Alzheimer’s Disease is a type of dementia that causes progressive mental deterioration. While Alzheimer’s is the most common form of dementia, not all dementia cases will be diagnosed as Alzheimer’s Disease.
Alzheimer’s Disease is not a mental illness, but the symptoms such as depression, anxiety, and agitation are all related to mental health. Mental health is scary and is not always easily discussed. This fear and resistance to face behavioral health symptoms delays treatment and relief to both the patient and their family or caregivers.
Life events can cause depression and other behavioral health conditions. The loss of a loved one can cause depression or worsen its effects. Loosing freedoms like the ability to drive could cause depression and agitation. Health conditions such as arthritis can make normal activities like getting up and moving around your home or taking a trip to the grocery store harder causing sadness and depression. A diagnosis of a chronic illness such as heart disease or diabetes can cause some to lose interest in activities that would have otherwise excited them.
When families notice their loved one pulling away from social events, withdrawing from their family and friends, sleeping more or even sometimes less than usual, or appearing confused, disoriented, or forgetful – they may feel as though these are normal parts of aging, or they will resolve on their own. These symptoms are not normal and your loved one doesn’t have to suffer through them.
Help is available and you should not feel scared or embarrassed to seek it out. Many treatment options are available such as medications, outpatient therapy, and inpatient treatment.
The short-term inpatient program at Sunrise Geriatric Services is designed to help manage behavioral health symptoms, implement therapies to improve the quality of life, and regulate medication changes, all while providing support to families by teaching them how to modify home life to make the environment safer and less confusing to the patients. Families will also learn coping strategies for caring for their loved one.
Our program focuses on:
Admission and Diagnosis
Referrals can be made by a physician or family member. Before admission, thorough testing is completed to ensure the behavioral changes are not caused by an undiagnosed health condition such as an infection. We obtain a complete health history and communicate with the patient’s primary care provider throughout treatment. Patients are evaluated by our psychiatrist or psychiatric nurse practitioner within 24 hours after being admitted.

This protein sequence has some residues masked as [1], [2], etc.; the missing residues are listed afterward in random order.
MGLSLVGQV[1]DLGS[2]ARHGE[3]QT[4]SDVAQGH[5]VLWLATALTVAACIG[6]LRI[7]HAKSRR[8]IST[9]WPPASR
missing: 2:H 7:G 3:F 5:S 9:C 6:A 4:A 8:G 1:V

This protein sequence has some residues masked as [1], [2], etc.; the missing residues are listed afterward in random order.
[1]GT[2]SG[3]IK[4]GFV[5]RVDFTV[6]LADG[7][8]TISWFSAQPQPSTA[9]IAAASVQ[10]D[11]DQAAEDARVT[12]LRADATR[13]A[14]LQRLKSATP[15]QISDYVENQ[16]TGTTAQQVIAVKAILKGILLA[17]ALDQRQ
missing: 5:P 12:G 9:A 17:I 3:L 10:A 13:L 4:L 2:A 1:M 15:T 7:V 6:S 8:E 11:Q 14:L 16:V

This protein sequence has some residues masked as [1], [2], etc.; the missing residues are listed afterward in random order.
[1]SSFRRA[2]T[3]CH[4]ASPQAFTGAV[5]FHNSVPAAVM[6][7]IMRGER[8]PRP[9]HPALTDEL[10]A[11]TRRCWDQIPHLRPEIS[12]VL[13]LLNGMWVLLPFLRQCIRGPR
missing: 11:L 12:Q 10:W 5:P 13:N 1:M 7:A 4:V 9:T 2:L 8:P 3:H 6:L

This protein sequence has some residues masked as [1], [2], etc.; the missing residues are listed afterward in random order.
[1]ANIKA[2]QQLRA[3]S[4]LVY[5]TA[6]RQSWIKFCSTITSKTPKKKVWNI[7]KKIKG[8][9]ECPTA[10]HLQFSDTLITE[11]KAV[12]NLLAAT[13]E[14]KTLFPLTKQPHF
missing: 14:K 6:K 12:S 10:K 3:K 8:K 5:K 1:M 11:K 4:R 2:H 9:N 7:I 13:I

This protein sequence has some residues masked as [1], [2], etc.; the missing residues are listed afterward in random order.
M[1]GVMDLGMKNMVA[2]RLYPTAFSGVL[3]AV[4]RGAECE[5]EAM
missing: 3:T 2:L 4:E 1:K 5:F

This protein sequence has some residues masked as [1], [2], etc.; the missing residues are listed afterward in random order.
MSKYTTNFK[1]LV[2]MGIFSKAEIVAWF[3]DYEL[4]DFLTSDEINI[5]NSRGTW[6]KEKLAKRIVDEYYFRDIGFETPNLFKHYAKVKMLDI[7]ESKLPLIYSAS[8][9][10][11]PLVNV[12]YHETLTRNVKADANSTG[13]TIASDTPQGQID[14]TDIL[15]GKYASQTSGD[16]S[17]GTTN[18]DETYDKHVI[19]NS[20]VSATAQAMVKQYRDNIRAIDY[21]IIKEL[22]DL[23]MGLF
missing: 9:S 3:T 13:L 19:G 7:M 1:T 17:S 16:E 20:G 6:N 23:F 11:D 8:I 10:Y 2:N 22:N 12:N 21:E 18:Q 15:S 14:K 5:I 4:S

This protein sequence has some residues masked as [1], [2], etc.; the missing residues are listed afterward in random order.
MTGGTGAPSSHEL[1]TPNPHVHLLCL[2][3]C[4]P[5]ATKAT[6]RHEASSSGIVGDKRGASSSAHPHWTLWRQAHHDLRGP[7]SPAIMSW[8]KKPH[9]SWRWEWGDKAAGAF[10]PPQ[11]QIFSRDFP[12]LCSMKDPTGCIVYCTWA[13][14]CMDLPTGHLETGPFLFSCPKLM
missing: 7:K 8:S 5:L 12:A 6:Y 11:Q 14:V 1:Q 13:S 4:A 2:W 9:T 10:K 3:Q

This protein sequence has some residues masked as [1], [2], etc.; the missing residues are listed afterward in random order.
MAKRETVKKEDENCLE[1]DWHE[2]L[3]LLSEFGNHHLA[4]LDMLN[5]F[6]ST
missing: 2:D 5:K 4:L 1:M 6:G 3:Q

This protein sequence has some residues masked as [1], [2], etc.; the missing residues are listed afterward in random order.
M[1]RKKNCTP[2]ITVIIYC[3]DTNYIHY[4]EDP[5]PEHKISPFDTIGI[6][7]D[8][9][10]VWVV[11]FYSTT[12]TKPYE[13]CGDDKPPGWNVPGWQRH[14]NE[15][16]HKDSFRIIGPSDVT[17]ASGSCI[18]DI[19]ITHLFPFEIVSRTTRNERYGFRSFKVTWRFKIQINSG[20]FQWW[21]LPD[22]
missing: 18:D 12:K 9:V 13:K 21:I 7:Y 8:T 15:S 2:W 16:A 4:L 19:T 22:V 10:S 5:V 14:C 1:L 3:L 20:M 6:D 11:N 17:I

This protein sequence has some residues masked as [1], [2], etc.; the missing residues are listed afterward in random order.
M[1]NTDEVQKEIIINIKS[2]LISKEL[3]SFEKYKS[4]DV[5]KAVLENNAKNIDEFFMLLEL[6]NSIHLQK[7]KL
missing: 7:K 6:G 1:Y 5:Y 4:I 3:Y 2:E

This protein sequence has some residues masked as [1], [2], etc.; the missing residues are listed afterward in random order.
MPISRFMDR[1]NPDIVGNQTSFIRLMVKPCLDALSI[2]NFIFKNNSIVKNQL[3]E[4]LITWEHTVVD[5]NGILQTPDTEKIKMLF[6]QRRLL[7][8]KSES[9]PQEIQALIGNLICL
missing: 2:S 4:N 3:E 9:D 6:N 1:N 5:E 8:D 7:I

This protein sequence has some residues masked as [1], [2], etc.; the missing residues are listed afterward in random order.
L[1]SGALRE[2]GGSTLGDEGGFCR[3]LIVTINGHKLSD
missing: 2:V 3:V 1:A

Multi-Disciplinary Treatment Planning
Our skilled team of nurses, social workers, physical, occupational, and speech therapists, dieticians, and psychiatrists all work together to create an individualized plan of care for each patient managing both psychiatric and medical conditions.
Regulating Medication Changes
Although our main objective is to manage a patient’s symptoms with as few medications as possible, we often have to add, stop, or change the dosage of a patient’s medication. By implementing these changes inside our controlled environment, we can quickly identify side effects or medication interactions and make the necessary adjustments. If the same medication changes are made at home, it may take weeks or even months to identify side effects and adjust dosing to maximize a patient’s functioning.
Managing Activities of Daily Living
To help our patients maintain as much independence as possible, we have physical, occupational, and speech therapists available. The therapists help reinforce skills for everyday activities such as eating, bathing, dressing, and more.
Individual, Group, and Family Therapy
We use an activity-based program with a focus on art and music to keep the mind engaged. Activities are scheduled as both individual and group sessions. Counseling is provided to both the patient and their families. We teach techniques for coping with triggers and stressful situations after discharge.
The plan for discharge starts at admission. Our team of professionals communicates throughout the patient’s stay. Our goal throughout our program is to return the patient to the highest functioning state possible allowing them to return to their previous residence as independent as possible.
This June, let’s raise awareness for Alzheimer’s Disease and let’s fight for a cure. Let us remove the negative stigma attached to mental health and be an advocate for those in need. Help is available!